Pen names

Late last week D and I fell into a discussion about my pen name. I have been planning to use a pen name for my fiction since fairly early on. There are a number of reasons to use a pen name: anonymity, awkward or unmemorable real name, or writing in multiple genres, to name a few. I know examples of authors using them for all of these reasons, though mine is closest to the last. With the moth guide published under my real name and the internets full of pages and pages mentioning my real name in a nature context, I felt my fiction would stand out better and be easier to find if I wrote under something different, especially if I publish any additional nature books in the future. This would be better for my hoped-for fans, and better for my sales.

But what name to use? I spent a lot of time considering it when I first settled on something. After some internal debate, I ended up deciding to stick with my real first name because it’s not only unique but also something I already reflexively answer to. It would save a lot of potential embarrassment or mix-up at signings, etc. I wanted something with personal meaning for my last name. I went through all my blood relatives’ surnames, back a couple generations, looking for something that worked well with my given name. None of them really grabbed me. In the end I went with my middle name, which is something I’ve known a couple other writers have done.

But I was never really completely satisfied with it, and my discussion with D reopened my consideration of the name. I’ve spent a lot more time than is probably necessary thinking about it the last few days. In particular I’ve given some thought to both my favourite authors and authors whose names I really like. I’m a big fan of alliteration in names, and some of the author names I like best are ones such as Cassandra Clare, Ransom Riggs, Marissa Meyer, Lois Lowry, Rick Riordan. (I really like D’s name for this reason.) I personally find alliterative names easier to remember, too. I’ve also thought about names that haven’t worked for me. Usually they’re the ones where I mumble the pronunciation to myself: Paolo Bamumblemumble. Or feel overly long: Alexandra Adornetto (five syllables is about my limit).

I’m still undecided about my own pen name. Ultimately, I suppose, it will be something I talk about with my agent, if/when I sign with one, since s/he’ll have an insider’s insight into the industry. But I’ve had fun playing around with possibilities in the meantime.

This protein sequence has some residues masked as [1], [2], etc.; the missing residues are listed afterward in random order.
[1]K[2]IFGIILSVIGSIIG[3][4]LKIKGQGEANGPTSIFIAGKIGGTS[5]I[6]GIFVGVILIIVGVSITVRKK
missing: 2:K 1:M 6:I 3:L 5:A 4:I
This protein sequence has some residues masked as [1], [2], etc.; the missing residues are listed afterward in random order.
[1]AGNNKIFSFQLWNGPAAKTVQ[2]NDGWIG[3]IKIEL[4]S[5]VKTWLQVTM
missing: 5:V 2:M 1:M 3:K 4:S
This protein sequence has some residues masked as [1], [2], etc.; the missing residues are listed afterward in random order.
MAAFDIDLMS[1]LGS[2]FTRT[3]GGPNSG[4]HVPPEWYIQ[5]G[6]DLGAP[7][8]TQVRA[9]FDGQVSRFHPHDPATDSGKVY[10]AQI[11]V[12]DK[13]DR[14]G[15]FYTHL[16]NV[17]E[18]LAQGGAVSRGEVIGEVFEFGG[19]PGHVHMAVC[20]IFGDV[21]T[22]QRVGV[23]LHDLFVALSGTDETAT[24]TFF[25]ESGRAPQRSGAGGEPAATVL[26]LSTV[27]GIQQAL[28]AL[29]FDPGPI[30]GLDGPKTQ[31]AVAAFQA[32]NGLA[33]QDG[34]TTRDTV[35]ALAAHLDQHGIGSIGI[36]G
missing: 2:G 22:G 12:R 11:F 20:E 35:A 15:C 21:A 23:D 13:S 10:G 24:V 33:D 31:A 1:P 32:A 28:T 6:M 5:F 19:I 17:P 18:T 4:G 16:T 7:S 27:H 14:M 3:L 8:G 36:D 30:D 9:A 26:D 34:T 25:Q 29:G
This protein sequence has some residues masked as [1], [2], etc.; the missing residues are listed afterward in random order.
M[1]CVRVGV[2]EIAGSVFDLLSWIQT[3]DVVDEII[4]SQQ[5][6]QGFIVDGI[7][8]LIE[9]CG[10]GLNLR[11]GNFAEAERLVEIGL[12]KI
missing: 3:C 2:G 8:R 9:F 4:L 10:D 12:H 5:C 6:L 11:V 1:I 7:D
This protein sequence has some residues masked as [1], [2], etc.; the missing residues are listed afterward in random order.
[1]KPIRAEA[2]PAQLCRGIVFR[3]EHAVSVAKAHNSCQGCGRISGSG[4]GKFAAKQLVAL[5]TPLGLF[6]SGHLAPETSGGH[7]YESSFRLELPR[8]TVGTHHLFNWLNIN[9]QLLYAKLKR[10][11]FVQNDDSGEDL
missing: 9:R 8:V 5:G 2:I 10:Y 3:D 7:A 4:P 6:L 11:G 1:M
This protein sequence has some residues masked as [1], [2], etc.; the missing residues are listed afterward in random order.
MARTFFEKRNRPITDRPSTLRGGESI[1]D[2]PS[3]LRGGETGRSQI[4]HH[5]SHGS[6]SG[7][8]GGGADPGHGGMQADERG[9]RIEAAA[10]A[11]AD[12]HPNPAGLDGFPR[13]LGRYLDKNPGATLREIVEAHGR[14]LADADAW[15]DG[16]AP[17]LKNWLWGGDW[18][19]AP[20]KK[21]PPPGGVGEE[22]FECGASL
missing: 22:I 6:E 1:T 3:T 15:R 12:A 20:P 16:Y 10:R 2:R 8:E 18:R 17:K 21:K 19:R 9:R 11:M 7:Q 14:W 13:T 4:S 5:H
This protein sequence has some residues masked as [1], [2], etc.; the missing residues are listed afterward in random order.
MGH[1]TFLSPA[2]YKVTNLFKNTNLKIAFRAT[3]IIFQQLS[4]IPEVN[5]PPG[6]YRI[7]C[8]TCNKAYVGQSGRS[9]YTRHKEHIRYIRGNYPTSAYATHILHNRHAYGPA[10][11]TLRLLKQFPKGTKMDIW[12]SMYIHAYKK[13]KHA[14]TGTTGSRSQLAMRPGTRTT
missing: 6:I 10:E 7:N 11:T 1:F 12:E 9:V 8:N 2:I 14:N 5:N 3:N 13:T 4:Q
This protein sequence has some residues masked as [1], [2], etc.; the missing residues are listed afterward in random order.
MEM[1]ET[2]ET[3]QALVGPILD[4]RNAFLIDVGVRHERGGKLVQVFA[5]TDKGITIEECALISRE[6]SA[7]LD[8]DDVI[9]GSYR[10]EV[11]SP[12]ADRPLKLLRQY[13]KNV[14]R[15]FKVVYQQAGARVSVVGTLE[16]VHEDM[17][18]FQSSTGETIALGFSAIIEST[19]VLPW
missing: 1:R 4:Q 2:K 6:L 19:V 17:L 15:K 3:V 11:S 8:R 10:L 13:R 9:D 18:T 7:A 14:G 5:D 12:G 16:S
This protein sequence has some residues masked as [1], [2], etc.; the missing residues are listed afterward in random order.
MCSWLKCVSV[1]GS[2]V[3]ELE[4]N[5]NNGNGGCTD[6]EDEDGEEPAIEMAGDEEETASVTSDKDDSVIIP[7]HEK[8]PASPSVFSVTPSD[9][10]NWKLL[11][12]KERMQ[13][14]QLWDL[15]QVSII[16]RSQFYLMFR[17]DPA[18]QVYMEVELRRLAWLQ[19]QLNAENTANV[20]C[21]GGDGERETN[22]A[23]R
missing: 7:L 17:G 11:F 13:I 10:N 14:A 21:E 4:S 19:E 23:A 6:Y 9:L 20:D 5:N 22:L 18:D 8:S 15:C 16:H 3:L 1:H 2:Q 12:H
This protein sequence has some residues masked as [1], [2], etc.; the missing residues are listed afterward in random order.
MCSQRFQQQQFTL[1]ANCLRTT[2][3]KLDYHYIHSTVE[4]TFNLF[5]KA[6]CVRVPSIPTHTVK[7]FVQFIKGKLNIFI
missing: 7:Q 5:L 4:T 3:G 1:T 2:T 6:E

Anyone have favourite names of published authors?

Edit: After further thought and analysis of my Goodreads lists and input from my BFF, I think that the component sounds of the two names play a large role in making a name catchy and memorable. I think there needs to be one sound that’s repeated in both first and last names, though it doesn’t necessarily need to be the first letter (Cassandra Clare, Ally Condie, Veronica Roth, Robin McKinley) and the vowel (and/or remaining) sounds in the first name and last name need to be siblings (two different soft vowels, like ah and oh, or hard and soft sounds of the same vowel, like ah and ay). The majority seem to be unbalanced, too, with one side having more syllables than the other. So, with those details in mind, off to brainstorm!

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One response to “Pen names

  1. I considered my mom’s maiden name or my husband’s name (too un-pronounceable) or an abbreviation of my husband’s last name. That would be Sarah Lara, but that’s a bit much. In the end I just figured my own name’s good enough for now since I don’t have anything else I’m known for. Plus I have one friend who liked to sing “Saaaaaarah Hipple” at me, so he obviously thought it was a fun name.

    Something else to think about: whose books would your last name put your books near on a bookstore/library shelf? For example, if you write romance & your last name puts you near Nora Roberts, I always figured that might help. Although I believe I originally had that thought before everyone started buying everything online.

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